Tuesday, December 4, 2012


Meaning: a Scottish verb meaning to conform, or to be in harmony with; both meanings are extended from its original sense of squaring, as in numbers.

Usefulness: 1 ("Emoticons are not for me; I shall not quader to their laziness." "Of course, hipsters quader as much as the rest of us, but to rather different rules. Boundaries of a negative space - trenchant non-conformism;  or a positive space - a codified sub-culture; are still boundaries.")

Logofascination: 1 (It originates from quadrate, a fancy Latin way of saying square, although the qu- in square is also from the Latin quad-, four, the base of all these words. And, it turns out, cadre, which is what quader started to sound like after I'd said it to myself a few too many times.  I also quite like the fact that squares were associated with conforming in Scotland in the 16th and 17th century, and in the US in the 1940's.)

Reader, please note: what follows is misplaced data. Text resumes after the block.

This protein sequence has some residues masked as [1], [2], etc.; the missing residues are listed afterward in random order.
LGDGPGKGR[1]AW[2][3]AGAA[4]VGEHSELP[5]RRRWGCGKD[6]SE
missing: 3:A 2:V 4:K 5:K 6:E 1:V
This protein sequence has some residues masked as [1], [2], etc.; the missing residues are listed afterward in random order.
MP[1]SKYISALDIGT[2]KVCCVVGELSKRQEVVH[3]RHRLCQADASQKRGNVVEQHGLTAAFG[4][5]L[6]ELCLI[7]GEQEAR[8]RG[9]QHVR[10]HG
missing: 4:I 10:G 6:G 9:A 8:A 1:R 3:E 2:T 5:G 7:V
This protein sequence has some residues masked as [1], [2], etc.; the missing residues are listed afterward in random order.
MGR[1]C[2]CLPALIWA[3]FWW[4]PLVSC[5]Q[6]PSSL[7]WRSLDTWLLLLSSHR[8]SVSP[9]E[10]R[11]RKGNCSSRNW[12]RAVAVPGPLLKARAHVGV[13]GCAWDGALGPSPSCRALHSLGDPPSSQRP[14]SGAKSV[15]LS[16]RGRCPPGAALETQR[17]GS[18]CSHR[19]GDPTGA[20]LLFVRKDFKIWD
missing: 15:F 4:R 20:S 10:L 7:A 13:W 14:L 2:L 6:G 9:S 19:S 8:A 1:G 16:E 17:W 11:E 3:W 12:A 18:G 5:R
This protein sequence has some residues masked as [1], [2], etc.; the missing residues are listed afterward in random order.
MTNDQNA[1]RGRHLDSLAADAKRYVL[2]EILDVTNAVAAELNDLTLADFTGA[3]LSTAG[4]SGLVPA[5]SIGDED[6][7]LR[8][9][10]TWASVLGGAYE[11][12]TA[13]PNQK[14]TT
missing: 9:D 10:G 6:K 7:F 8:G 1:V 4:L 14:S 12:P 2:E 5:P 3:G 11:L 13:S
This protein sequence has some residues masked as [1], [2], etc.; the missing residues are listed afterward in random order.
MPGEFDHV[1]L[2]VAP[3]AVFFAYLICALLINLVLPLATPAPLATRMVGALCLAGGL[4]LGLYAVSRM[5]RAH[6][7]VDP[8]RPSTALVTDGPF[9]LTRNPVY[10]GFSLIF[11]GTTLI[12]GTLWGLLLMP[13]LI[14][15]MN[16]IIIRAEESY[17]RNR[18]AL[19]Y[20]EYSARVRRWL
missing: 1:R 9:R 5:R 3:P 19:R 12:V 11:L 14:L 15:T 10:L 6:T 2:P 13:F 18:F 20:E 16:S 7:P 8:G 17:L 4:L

In the wild: I was asked to find an alternative verb for conforming, et voila. One of my favourite features of the OED (online access available through many libraries; mine is thanks to the very lovely SLV) is the ability to search for a word in definitions or etymologies.  For the record, there are 134 words which include 'conform' in their definition.

Degrees: 2 (Sir Thomas may well have known this word, given its provenance, but in his writing he either used more formal Latin or words he'd invented.)

Connections: quader - quadrified

Which is used in: Trissotetras, in the Lexicidion:
Powered, squared, quadrified 
Powered is Sir Thomas' synonym for squared, which suggests that quadrified (despite not making the OED) was already in use elsewhere. 

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